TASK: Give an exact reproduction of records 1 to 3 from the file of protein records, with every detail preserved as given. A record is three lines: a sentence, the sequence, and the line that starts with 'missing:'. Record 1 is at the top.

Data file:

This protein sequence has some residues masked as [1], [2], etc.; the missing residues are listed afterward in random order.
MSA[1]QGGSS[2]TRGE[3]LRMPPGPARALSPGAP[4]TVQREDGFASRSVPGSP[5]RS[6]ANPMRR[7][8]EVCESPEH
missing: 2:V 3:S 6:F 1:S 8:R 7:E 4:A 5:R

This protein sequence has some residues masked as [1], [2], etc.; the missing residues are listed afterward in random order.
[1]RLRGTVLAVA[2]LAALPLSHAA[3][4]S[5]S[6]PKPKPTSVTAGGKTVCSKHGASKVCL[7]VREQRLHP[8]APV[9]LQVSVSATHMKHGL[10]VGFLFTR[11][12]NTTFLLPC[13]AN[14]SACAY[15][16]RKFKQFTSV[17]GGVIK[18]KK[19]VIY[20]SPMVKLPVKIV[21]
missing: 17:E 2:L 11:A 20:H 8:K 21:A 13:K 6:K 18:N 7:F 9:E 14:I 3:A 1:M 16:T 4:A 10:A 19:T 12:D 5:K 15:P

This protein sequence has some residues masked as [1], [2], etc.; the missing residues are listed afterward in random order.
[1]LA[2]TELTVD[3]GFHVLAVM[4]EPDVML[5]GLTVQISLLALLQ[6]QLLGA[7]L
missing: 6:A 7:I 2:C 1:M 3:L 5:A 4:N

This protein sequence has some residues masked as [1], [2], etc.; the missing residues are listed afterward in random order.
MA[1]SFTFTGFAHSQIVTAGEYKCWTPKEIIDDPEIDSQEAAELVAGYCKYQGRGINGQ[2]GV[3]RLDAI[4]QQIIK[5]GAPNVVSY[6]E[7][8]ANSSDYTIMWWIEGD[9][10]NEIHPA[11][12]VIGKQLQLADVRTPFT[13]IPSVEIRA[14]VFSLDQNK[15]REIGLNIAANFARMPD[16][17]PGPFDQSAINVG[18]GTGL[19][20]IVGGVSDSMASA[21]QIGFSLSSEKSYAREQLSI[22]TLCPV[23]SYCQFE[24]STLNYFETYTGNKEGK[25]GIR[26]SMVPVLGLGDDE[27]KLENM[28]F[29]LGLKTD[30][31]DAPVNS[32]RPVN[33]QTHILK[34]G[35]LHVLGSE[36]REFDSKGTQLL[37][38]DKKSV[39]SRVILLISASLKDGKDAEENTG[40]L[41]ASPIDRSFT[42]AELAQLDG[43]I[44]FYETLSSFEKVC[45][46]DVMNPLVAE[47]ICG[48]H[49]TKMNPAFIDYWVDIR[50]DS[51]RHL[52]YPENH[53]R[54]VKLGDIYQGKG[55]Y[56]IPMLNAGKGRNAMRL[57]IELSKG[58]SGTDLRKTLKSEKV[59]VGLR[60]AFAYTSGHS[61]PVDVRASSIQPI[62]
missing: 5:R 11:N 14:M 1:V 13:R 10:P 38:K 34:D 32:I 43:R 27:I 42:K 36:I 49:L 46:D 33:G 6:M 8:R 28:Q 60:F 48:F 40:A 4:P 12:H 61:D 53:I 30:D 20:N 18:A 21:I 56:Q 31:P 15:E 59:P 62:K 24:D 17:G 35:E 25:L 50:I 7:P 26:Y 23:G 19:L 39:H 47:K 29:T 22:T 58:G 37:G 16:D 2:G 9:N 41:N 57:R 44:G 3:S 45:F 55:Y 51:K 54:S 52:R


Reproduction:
This protein sequence has some residues masked as [1], [2], etc.; the missing residues are listed afterward in random order.
MSA[1]QGGSS[2]TRGE[3]LRMPPGPARALSPGAP[4]TVQREDGFASRSVPGSP[5]RS[6]ANPMRR[7][8]EVCESPEH
missing: 2:V 3:S 6:F 1:S 8:R 7:E 4:A 5:R

This protein sequence has some residues masked as [1], [2], etc.; the missing residues are listed afterward in random order.
[1]RLRGTVLAVA[2]LAALPLSHAA[3][4]S[5]S[6]PKPKPTSVTAGGKTVCSKHGASKVCL[7]VREQRLHP[8]APV[9]LQVSVSATHMKHGL[10]VGFLFTR[11][12]NTTFLLPC[13]AN[14]SACAY[15][16]RKFKQFTSV[17]GGVIK[18]KK[19]VIY[20]SPMVKLPVKIV[21]
missing: 17:E 2:L 11:A 20:H 8:K 21:A 13:K 6:K 18:N 7:F 9:E 14:I 3:A 1:M 16:T 4:A 10:A 19:T 12:D 5:K 15:P

This protein sequence has some residues masked as [1], [2], etc.; the missing residues are listed afterward in random order.
[1]LA[2]TELTVD[3]GFHVLAVM[4]EPDVML[5]GLTVQISLLALLQ[6]QLLGA[7]L
missing: 6:A 7:I 2:C 1:M 3:L 5:A 4:N